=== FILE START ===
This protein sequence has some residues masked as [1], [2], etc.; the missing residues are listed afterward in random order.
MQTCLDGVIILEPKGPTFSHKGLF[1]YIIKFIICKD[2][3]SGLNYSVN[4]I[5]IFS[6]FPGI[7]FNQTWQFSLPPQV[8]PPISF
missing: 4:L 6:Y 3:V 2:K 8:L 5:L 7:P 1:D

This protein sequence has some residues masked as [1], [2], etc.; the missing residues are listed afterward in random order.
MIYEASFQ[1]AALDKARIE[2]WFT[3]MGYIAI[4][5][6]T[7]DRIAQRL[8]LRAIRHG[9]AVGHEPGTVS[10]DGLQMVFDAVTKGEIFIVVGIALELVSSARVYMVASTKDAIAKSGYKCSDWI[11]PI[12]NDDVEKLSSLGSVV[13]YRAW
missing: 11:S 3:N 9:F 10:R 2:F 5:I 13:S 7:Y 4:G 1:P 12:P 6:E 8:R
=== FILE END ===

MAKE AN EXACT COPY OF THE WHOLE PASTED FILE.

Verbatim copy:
This protein sequence has some residues masked as [1], [2], etc.; the missing residues are listed afterward in random order.
MQTCLDGVIILEPKGPTFSHKGLF[1]YIIKFIICKD[2][3]SGLNYSVN[4]I[5]IFS[6]FPGI[7]FNQTWQFSLPPQV[8]PPISF
missing: 4:L 6:Y 3:V 2:K 8:L 5:L 7:P 1:D

This protein sequence has some residues masked as [1], [2], etc.; the missing residues are listed afterward in random order.
MIYEASFQ[1]AALDKARIE[2]WFT[3]MGYIAI[4][5][6]T[7]DRIAQRL[8]LRAIRHG[9]AVGHEPGTVS[10]DGLQMVFDAVTKGEIFIVVGIALELVSSARVYMVASTKDAIAKSGYKCSDWI[11]PI[12]NDDVEKLSSLGSVV[13]YRAW
missing: 11:S 3:N 9:F 10:R 2:F 5:I 13:S 7:Y 4:G 1:P 12:P 6:E 8:R